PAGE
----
Two years on, where has same-sex marriage taken Australia?
by Kurt Mahlburg | February 19, 2020
A couple years back during that postal plebiscite, 62 percent of Australians voted to legalise same-sex marriage.
During the debate, many warned that if marriage were redefined, a host of injustices would follow. People of faith could lose their jobs, gender-fluid teaching might take over schools, and the freedom to hold a dissenting view would disappear.
Those in favour of same-sex marriage dismissed this as fear-mongering. They insisted that the plebiscite was only about the freedom of loving couples to marry. It was a false ‘slippery slope’ argument, they said, to suggest that other negative consequences could follow.
Politicians advocating the “Yes” position echoed these talking points. Federal MP Warren Entsch said, “This bill will take from no-one; it simply makes our nation a kinder and a fairer place.”
Then Attorney-General George Brandis accused “No” campaigners of “trying to turn a debate about… whether same-sex couples should be allowed to marry into a broader debate about religious freedom, because that’s not what this is about”.
But there were others on the “Yes” side who were a little more upfront with their motives.
Roz Ward, a prominent voice in the debate, saw the marriage campaign as part of a much larger strategy to reshape society. “It will only be through a revitalised class struggle and revolutionary change that we can hope for the liberation of LGBTI people,” she said.
Gay activist Benjamin Law declared that legalising same-sex marriage was “far from the last frontier in the battle against homophobia”.
So who was right? Two years on, where has same-sex marriage taken Australia?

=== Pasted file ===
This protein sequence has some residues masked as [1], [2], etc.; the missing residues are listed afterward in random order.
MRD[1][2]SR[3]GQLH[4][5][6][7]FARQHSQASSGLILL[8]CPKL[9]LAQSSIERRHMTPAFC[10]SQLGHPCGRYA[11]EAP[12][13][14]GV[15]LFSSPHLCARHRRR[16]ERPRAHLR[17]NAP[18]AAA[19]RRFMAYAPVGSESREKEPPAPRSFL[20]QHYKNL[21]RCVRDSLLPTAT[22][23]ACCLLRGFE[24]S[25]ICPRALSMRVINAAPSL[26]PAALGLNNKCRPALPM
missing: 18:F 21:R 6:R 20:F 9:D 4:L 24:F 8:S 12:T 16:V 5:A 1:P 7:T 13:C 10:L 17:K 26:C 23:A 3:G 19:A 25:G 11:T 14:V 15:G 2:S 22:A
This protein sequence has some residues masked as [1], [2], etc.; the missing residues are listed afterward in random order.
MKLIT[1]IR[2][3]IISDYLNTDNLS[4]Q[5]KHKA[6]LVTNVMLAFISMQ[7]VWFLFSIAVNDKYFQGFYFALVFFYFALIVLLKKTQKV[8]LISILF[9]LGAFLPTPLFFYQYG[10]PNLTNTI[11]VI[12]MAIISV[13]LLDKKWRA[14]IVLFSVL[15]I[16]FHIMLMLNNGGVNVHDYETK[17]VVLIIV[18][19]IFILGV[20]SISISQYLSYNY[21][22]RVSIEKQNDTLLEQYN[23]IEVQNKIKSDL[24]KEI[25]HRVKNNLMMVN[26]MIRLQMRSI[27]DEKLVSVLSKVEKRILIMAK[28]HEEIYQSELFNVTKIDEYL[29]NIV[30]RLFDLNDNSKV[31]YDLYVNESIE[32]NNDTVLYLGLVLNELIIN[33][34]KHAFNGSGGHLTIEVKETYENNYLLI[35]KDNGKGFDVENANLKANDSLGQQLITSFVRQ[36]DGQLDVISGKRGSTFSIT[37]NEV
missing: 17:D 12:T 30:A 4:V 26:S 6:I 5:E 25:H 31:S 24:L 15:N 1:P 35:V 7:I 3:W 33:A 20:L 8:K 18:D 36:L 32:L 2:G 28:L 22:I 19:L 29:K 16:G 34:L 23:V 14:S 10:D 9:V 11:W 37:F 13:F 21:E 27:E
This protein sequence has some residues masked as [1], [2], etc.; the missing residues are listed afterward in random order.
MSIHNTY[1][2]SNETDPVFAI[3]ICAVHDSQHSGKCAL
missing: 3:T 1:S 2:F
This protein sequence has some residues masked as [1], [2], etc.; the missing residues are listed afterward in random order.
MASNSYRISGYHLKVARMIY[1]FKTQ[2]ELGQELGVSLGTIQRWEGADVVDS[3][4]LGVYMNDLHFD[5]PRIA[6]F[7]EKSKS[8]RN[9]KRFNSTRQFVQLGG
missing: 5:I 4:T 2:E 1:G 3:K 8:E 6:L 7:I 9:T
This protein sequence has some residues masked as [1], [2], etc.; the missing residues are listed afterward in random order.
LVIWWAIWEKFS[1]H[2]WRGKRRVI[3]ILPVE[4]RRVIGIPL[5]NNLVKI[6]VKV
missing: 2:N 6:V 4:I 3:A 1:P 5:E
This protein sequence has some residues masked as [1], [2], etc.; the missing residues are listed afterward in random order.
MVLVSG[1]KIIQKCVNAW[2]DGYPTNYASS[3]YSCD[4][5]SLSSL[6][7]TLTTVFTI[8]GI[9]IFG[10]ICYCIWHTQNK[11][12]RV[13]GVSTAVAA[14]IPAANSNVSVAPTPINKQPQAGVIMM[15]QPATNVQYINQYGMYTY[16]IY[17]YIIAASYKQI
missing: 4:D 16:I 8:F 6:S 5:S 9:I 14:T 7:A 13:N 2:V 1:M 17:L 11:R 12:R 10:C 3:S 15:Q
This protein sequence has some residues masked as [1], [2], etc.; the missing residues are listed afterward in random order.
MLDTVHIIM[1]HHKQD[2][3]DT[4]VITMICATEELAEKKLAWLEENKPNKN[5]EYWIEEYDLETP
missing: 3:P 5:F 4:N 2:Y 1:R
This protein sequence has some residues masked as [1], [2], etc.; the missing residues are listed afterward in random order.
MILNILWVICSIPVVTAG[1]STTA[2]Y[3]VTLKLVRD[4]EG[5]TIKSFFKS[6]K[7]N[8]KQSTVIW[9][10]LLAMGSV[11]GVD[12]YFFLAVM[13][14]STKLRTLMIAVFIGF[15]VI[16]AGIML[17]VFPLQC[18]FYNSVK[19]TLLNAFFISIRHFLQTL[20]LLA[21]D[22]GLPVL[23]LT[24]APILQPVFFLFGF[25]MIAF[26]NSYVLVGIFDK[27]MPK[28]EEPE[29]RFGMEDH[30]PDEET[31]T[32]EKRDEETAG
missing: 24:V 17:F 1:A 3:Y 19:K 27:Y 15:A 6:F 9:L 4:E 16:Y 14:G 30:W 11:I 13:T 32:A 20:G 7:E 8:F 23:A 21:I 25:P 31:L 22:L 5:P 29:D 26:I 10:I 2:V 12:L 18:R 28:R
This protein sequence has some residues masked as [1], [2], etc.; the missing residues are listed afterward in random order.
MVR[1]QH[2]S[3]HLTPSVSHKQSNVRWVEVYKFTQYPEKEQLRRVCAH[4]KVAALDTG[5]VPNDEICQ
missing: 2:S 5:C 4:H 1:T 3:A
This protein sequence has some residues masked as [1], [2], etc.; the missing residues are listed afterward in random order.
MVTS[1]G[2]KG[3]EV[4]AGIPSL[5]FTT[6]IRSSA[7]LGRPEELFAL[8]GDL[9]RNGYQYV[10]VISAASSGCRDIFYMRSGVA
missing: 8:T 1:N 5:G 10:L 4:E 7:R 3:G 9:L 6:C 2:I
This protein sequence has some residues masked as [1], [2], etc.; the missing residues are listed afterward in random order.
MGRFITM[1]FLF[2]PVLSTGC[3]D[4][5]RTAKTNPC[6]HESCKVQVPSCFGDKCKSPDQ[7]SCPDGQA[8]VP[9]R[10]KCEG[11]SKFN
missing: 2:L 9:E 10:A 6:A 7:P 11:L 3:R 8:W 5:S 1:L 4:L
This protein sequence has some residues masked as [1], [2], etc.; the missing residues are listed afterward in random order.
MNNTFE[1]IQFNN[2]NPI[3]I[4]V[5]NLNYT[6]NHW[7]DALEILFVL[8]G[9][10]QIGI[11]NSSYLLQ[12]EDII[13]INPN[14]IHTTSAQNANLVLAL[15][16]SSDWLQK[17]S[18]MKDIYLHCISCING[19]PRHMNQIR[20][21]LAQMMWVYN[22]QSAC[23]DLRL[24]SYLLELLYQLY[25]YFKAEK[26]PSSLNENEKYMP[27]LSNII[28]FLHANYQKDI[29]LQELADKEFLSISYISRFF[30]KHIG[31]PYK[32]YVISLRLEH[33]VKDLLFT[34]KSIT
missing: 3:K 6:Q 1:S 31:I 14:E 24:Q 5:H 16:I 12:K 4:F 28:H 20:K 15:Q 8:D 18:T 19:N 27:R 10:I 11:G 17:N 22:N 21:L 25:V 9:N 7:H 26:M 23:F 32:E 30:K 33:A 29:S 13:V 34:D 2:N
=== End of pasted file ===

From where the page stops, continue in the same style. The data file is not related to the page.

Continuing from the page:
Thousands of same-sex couples have married during this time. And for most Australians, life has gone on as usual—it’s true that “the sky hasn’t fallen in”. But it’s not as simple as that.
For those paying attention, it is clear that a host of dark developments have taken place in Australia over the last two years. Some of these even I didn’t see coming, leading me to the conclusion that the views I voiced, read by 20,000 Australians, were somewhat naive.
I am now of the view that, whatever peoples’ motives at the time, redefining marriage really was the ‘thin end of the wedge’ for much broader cultural changes that have taken place since.
Read on and see if you don’t agree.
The freedom to disagree is fast disappearing
Margaret Court is without doubt Australia’s best-ever tennis player. Last month, it was the 50th anniversary of her 1970 Grand Slam, when she made history winning all four majors in a calendar year.
As they’d done for Rod Laver, Tennis Australia had the opportunity to give Margaret Court the red carpet treatment in celebration of her historic record. Instead, TA decided to “recognise but not celebrate” Court, because of her Christian beliefs about marriage.
I have met Margaret Court, and she is a woman of integrity and grace. But simply for holding a view on marriage that differs from our freshly rewritten law, she has become a victim of ‘cancel culture’. This, the most successful female tennis player in the world.
The same can be said of Israel Folau, arguably Australia’s best rugby player. His story is now well-known. He paraphrased a Bible verse about homosexuality on social media, and Rugby Australia sacked him for it. It was no secret that RA’s major sponsor Qantas, whose boss Alan Joyce is gay, played a key role in ending Folau’s career.
Israel Folau took legal action against RA, and eventually the two parties settled out of court. But not before Izzy’s Australian rugby career was destroyed and his reputation trashed by a complicit media.